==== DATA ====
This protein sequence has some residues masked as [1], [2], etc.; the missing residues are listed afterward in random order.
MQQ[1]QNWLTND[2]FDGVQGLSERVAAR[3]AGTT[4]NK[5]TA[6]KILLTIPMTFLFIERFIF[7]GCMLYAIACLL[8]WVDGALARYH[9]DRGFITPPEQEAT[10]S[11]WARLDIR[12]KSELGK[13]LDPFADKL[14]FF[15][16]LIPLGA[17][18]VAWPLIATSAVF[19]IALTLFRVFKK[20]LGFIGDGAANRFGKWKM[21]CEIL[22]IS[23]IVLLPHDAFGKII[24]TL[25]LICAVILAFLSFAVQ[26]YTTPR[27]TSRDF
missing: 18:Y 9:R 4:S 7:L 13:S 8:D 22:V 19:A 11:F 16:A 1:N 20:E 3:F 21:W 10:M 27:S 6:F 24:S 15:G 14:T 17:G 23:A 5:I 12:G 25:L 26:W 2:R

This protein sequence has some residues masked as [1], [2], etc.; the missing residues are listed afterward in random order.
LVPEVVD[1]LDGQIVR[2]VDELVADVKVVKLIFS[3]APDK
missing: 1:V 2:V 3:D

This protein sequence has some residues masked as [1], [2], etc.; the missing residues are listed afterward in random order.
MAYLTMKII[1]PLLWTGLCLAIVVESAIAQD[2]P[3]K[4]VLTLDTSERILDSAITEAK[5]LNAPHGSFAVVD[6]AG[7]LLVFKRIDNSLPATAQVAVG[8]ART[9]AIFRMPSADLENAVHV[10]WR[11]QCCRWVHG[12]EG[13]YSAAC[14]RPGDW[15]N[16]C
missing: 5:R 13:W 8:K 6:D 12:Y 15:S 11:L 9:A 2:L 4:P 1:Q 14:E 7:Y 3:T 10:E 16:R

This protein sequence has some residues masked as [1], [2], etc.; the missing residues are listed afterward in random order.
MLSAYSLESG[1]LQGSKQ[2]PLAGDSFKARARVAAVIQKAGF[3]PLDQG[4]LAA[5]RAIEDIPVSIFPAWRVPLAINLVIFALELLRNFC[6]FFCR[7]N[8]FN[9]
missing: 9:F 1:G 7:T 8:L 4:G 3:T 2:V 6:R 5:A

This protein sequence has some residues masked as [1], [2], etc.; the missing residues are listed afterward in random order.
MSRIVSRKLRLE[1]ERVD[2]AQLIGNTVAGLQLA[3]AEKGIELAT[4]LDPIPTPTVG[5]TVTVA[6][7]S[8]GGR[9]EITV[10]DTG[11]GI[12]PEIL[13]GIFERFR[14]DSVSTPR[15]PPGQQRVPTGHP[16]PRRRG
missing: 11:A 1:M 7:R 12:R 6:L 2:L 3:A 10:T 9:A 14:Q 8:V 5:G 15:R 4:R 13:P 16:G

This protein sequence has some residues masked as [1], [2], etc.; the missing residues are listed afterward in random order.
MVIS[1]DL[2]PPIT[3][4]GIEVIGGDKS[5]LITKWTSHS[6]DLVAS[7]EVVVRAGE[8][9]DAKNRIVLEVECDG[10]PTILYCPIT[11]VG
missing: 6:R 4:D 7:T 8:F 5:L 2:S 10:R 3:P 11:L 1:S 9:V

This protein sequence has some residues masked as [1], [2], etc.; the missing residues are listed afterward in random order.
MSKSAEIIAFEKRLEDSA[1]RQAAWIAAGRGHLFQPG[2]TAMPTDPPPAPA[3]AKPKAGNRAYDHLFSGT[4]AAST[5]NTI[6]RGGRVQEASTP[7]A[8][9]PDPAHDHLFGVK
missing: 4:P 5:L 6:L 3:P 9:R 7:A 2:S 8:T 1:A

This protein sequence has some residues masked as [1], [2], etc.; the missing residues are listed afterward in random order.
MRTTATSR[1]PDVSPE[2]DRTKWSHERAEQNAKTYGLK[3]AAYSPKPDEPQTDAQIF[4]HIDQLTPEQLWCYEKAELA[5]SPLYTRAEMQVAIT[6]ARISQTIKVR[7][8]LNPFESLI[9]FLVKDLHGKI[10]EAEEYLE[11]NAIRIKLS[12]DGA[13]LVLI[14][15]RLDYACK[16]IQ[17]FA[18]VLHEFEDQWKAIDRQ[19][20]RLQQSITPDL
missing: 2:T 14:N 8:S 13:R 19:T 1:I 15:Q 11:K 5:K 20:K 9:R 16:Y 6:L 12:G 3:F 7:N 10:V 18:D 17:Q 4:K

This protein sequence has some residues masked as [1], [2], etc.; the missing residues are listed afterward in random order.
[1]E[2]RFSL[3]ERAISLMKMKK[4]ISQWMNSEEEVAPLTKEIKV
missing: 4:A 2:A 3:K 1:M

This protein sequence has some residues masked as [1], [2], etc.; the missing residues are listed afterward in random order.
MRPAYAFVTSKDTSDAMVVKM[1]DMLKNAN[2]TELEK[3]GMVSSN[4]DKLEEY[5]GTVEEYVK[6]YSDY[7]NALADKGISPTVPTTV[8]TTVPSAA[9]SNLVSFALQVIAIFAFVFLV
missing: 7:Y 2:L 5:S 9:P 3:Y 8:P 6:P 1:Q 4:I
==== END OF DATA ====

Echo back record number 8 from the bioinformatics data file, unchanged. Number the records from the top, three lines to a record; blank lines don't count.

This protein sequence has some residues masked as [1], [2], etc.; the missing residues are listed afterward in random order.
MRTTATSR[1]PDVSPE[2]DRTKWSHERAEQNAKTYGLK[3]AAYSPKPDEPQTDAQIF[4]HIDQLTPEQLWCYEKAELA[5]SPLYTRAEMQVAIT[6]ARISQTIKVR[7][8]LNPFESLI[9]FLVKDLHGKI[10]EAEEYLE[11]NAIRIKLS[12]DGA[13]LVLI[14][15]RLDYACK[16]IQ[17]FA[18]VLHEFEDQWKAIDRQ[19][20]RLQQSITPDL
missing: 2:T 14:N 8:S 13:R 19:T 1:I 15:Q 11:K 5:K 20:K 9:R 16:Y 6:L 12:G 3:F 7:N 10:V 18:D 17:Q 4:K